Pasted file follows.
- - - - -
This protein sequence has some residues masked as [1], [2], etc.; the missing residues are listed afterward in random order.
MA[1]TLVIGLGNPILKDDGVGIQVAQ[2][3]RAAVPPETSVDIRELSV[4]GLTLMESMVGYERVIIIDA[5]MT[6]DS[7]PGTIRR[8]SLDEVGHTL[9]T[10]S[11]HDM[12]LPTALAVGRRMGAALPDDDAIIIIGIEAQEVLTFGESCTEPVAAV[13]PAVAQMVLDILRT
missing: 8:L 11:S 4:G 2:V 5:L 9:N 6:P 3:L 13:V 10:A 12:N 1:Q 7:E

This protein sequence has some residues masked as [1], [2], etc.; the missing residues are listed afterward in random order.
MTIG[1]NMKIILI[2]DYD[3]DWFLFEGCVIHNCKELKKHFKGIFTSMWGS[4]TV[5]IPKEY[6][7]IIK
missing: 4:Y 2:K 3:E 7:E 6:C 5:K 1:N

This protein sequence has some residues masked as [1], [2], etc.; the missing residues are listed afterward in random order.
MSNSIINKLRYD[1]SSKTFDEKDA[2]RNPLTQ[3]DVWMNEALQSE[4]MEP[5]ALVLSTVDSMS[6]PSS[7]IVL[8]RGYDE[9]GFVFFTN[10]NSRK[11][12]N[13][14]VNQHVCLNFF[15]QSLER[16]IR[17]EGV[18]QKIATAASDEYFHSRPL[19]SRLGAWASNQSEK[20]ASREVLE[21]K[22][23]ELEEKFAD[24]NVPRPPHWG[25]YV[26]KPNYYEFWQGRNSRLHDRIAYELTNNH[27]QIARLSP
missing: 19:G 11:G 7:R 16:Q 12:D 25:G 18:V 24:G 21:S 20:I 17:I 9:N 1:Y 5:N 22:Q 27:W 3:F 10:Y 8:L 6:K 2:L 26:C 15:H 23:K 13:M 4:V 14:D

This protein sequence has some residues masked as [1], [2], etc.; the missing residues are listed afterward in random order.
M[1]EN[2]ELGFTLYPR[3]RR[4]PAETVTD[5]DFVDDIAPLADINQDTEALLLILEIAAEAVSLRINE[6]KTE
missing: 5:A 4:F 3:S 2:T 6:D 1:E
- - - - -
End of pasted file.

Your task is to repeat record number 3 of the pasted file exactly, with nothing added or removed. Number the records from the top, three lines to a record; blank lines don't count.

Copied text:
This protein sequence has some residues masked as [1], [2], etc.; the missing residues are listed afterward in random order.
MSNSIINKLRYD[1]SSKTFDEKDA[2]RNPLTQ[3]DVWMNEALQSE[4]MEP[5]ALVLSTVDSMS[6]PSS[7]IVL[8]RGYDE[9]GFVFFTN[10]NSRK[11][12]N[13][14]VNQHVCLNFF[15]QSLER[16]IR[17]EGV[18]QKIATAASDEYFHSRPL[19]SRLGAWASNQSEK[20]ASREVLE[21]K[22][23]ELEEKFAD[24]NVPRPPHWG[25]YV[26]KPNYYEFWQGRNSRLHDRIAYELTNNH[27]QIARLSP
missing: 19:G 11:G 7:R 16:Q 12:D 25:G 18:V 24:G 21:S 20:I 17:I 9:N 1:Y 5:N 22:Q 27:W 3:F 10:Y 8:L 6:K 2:L 26:C 15:H 23:K 13:M 4:V 14:D